Show Us Your Spring

How to enjoy nature with a light footprint

Spring is a great time to get outside – here’s how you can do it while respecting nature.

Spring is a great time to get outside – here’s how you can do it while respecting nature

(Credit: iStock/Getty Images )

Spring is a much-awaited season for Canadians across the country. It's the season of waking up and warming up, and for many of us, it's time to get outside and enjoy the return of wildlife, sunshine, and flowers!

Over the last month, we have been asking Canadians to share their spring with us using the hashtag #HelloSpringCBC and we have received spectacular submissions from across the country. It has been so exciting to see the nature that you have shared with us while out strolling, walking, jogging, and biking, taking in the spectacular sights, sounds and smells of a Canadian spring in full force.

As the weather continues to warm up, here are some tips on how you can be a nature steward while exploring your local natural areas.

1. Stay on the trail

Canadians have access to some of the most beautiful trail systems in the world and we have been seeing many Canadians getting outside and enjoying them. To keep our trails and the surrounding nature in great shape, it's important to stay on the trail when possible to reduce erosion and avoid trampling small plants and insects. If you stray from the trail, you may also pick up some unwanted pests, like ticks. 

Even animals have their own trail system that they follow – like these moose!

Gary Bajus captured this photo of a moose and its two babies in Manitoba.

2. Pick up after yourself

While we know that we shouldn't be littering in nature (or anywhere for that matter!), it is especially important to be careful about not dropping little bits of garbage or food when out and about exploring nature to keep our wildlife safe. Be sure to pack out any garbage, wrappers, or food scraps that you bring outside with you.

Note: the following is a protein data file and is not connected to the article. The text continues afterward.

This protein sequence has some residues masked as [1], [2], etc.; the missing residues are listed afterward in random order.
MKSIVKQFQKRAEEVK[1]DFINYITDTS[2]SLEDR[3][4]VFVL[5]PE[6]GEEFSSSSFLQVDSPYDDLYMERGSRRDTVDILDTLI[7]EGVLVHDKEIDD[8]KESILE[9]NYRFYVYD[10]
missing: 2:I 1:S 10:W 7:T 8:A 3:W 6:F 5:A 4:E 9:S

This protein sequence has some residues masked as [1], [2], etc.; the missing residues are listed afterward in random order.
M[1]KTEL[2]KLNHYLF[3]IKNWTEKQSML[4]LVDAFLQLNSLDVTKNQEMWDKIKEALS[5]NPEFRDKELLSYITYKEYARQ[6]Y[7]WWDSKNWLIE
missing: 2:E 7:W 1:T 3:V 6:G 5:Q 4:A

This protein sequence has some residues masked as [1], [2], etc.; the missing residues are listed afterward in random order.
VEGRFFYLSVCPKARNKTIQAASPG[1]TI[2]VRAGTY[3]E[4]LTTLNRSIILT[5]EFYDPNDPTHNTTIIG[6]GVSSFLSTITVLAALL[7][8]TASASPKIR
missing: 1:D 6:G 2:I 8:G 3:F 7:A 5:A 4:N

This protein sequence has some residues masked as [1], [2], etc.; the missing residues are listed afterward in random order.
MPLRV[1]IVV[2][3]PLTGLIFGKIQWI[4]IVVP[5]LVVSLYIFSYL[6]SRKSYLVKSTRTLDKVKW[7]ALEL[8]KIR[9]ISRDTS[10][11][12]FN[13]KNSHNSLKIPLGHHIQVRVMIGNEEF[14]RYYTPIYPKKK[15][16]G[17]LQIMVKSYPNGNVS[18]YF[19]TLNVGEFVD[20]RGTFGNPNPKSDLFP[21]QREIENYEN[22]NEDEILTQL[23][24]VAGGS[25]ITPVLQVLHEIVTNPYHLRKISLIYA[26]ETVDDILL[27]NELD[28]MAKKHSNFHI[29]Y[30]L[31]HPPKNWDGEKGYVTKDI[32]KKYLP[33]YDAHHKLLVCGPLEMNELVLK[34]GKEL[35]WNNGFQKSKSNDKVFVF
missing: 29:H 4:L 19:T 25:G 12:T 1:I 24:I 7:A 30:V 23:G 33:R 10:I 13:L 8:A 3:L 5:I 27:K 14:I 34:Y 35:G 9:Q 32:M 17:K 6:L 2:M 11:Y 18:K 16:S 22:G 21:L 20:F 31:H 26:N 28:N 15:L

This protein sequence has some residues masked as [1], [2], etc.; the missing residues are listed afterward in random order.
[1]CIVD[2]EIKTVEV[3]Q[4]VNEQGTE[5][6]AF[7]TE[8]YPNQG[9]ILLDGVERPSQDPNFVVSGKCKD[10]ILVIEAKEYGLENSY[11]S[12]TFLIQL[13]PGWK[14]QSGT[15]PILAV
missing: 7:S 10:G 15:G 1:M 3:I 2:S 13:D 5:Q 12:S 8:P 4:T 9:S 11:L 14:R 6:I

Lots of critters, big and small, are curious about humans and may try to eat garbage!

3. Keep a safe distance from wildlife

There are some animals, like bears, that we all know we need to stay away from because they can be dangerous. Even if you don't feel threatened by an animal though, they might be more dangerous than you think. At the same time, you can come off as very threatening to wildlife, and disturbing animals can be dangerous for them and their babies. For the best wildlife viewing experiences, grab a pair of binoculars or a telephoto lens to observe wild animals in their natural habitat from a safe distance.

These adorable goslings may not be very intimidating but you should always keep your distance!

Thanks to Jimmy MacDonald from Saskatchewan for sending in this beautiful photo.

4. Be quiet and listen to the sounds of nature

This spring especially, we have been seeing Canadians flocking to public spaces to take a much-needed breath of fresh air after the long, unexpected winter it has been. With more people outside, it can quickly become noisy, making it more difficult to participate in activities like birding or to enjoy the natural sounds and unique quiet that nature has to offer. Be respectful of other visitors and of the wildlife by keeping your voice low and loud noises to a minimum.

We can almost hear this sparrow singing through this picture! 

@arweller22 sent in these photos of a white-crowned sparrow singing its heart out in Nanaimo, B.C. 

5. Take only pictures

Finally, one of the best ways to do your part to protect nature is to not take anything with you when you leave, other than your spectacular photos! As tempting as it may be to bring home the beautiful flowers you see on the side of the trail, your best bet is to leave them where you found them for others to enjoy — including pollinators and other wildlife that rely on flowering plants. But if you take a photo, we would love to see it!

During these last few weeks of spring, be sure to share your pictures with us at the bottom of this page or on social media using the hashtag #HelloSpringCBC.

At the end of the day, a photo will last longer than a picked flower.

Robert Metcalfe snapped this beautiful photo of a yellow lady's slipper in Stoney Lake, ON.